Glenn is an University of Auckland Arts alumni, and he made a speech on 23 September to Arts and Law graduates which made a great impression on those present.
By courtesy of Amber Older, Communications Adviser, University of Auckland, Faculties of Arts, Education & NICAI I have obtained a copy and Glenn's permisson so I am delighted to post it here for your enjoyment.
Chancellor, Vice-Chancellor, Distinguished guests, Members of the Council, Members of the University, Graduands, families and friends, it is my very great pleasure to address you today and to congratulate you all.
To those of you who are staff of the University, congratulations on guiding your students safely to this point. It defines what you do as teachers. It broadens the coastline of knowledge. It reproduces what we think we know and sends out a generation to inform and refute that. More importantly, it means you will never have to see some of this lot again.
To family and friends, congratulations for tying shoelaces and for cutting lunches and working late and worrying; for buying things you weren’t ever really sure were related to education in the first place; for accepting bad manners, gangsta rap, labile moods and body piercings; for filling up empty tanks of petrol, turning down the television and not saying anything about dress standards. Not all the graduands today have been studying law though.
To the graduands themselves, congratulations for staying the course. It is a significant achievement and one you should feel proud of. As time passes it will become a reference point in your life, a shelf upon which the years and both harder and more joyful lessons will rest like odd shaped books. Be fabulous. Punch the air with your fist. Wallow in a well earned sense of accomplishment. Tomorrow there will be no share-market, no finance companies, no banks and no petrol. The world will be an Arts student’s paradise.
Life is often lived with a slight lean forward. Most people, most of the time live on an incline, waiting for the weekend, a renovation to be completed, the exams to be over, an unspecified number of kilograms to be lost or a goal to be achieved. When we get to these points we seldom appreciate them but begin again to wait for the next bend in the road, our lean undiminished.
In many ways we never arrive. Life occurs as we pass by it. Some live leaning back, the past hanging from their shoulders and obscuring a sense of possibility. I wish you enough of this sort of living for you not to lose sympathy with the human condition but more than anything else I wish you a life full of moments, and the shocking and liberating wonder of your perpetual arrival within them. I wish you the present lived over and over and over again.
The world is deeply folded. Most times we gloss over the top of its convolutions and settle for that. I challenge you to stop sometime and explore them instead. In the few minutes I have spoken to you many worlds will have opened and closed, looks will have taken place between people, smells alighted, commentaries in your head played out, a sense of your body remarkably occupying space buzzed past you - before being quickly swatted away. Don’t. This is the rich soil of life. It is yours now and was yours before you graduated and will be yours again while you are pitched forward heading towards whatever it is you will do next - but I can assure you no matter what that is this is where the pay-dirt is and this is where we find wonder and this is what people wish they’d done more of once they get to wherever it was they were going.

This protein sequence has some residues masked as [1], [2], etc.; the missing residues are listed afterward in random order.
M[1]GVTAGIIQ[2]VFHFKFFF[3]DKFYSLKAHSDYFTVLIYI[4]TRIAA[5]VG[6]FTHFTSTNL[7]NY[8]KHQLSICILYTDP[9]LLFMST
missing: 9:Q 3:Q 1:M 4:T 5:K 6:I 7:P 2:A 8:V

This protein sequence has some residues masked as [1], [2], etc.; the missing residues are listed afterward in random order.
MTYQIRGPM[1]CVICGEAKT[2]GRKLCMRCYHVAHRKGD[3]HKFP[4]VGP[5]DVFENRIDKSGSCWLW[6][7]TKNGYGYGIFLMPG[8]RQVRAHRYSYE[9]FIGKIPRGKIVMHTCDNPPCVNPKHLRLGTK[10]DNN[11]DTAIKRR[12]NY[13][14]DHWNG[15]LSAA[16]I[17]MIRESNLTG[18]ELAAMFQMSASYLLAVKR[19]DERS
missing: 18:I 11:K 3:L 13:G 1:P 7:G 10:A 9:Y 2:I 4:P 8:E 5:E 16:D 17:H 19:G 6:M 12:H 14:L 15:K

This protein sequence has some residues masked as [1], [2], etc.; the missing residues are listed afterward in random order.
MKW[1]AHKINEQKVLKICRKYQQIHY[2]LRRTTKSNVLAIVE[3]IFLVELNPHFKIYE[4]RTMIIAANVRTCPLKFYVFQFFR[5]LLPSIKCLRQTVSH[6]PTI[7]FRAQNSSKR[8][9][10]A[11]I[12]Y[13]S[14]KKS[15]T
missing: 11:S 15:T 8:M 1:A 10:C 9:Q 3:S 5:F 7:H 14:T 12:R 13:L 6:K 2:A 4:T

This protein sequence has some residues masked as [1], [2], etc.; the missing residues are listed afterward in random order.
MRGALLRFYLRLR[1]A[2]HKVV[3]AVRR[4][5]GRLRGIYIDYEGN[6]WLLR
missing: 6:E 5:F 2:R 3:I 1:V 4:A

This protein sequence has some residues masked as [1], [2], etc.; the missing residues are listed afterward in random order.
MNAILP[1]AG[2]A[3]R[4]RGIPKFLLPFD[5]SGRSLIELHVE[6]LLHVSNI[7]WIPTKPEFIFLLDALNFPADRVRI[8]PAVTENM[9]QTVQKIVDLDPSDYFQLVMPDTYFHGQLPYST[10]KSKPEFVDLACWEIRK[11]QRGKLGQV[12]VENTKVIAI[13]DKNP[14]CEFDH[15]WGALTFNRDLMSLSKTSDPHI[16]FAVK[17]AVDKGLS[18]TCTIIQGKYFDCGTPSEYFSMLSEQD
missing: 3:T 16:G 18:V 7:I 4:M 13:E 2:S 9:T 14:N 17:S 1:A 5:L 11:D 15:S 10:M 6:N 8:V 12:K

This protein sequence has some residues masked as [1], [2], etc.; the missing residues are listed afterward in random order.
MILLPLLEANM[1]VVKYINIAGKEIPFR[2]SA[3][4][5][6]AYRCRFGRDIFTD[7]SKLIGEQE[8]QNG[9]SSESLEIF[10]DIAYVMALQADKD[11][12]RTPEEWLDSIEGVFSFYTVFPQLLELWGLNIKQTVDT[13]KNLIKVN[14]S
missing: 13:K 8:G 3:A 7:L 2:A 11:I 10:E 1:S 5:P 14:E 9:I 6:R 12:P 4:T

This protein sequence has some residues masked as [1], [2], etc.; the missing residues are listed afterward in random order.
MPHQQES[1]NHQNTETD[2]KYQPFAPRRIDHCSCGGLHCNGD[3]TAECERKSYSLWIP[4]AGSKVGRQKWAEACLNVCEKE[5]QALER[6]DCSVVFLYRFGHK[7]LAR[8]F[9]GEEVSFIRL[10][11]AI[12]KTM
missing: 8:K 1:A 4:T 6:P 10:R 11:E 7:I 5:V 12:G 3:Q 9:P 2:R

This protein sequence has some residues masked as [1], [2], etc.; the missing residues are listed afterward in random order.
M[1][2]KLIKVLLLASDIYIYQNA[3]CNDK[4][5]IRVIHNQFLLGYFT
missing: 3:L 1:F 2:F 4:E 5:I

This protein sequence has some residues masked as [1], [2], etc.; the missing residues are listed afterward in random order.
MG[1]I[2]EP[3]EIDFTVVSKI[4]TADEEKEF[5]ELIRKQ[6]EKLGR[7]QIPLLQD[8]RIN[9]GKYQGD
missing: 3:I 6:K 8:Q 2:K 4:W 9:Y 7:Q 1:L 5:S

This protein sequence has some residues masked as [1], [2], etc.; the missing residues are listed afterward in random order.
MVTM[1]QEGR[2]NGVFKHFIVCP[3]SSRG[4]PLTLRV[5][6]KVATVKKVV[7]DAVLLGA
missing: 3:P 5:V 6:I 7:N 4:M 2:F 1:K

Poetry is the literature of the moment. To that end it seems appropriate that I should leave you with one written about the eternal minute, the responsive heart and the possibility of lives lived in a glance. It is a poem you will recognize as being set in New Zealand’s capital city of love, Hamilton. On this very special day I wish you once again great joy, much aroha and every now and then, a queue to stand in.
To the girl who stood beside me at
the checkout counter of Whitcoulls
bookstore in Hamilton on Tuesday.
For ten seconds I fell
in love with you.
The first second we met.
You were buying recipes.
The second second we turned,
taking pieces of each other out of our eyes.
The third second we held each other gently.
Your skin was a small kitten playing with a curtain.
The fourth second we kissed.
Front gates clicked against our fence.
In the fifth second we married.
Your dress was made of Nikau palm.
The sixth second we built a house beside a lake.
It was never tidy and the grass was up to our knees.
The seventh second we argued:
about toothpaste and poetry
and who would put out the rubbish.
The eighth second we grew fat and happy
and lay on the ground after eating.
Your stomach wriggled with a round child.
In the ninth second we were old in the same garden
of the same house by the same lake in the same love.
The tenth second we said goodbye.
Your hand slipped away from mine but
seemed to me like something I could feel.
We passed again beside each other without turning
as though we had somehow only met at the checkout
counter of Whitcoulls bookstore in Hamilton
on a faintly blue September Tuesday.
Great stuff Glenn, thanks for allowing us to share your thoughts presented to the graduates.
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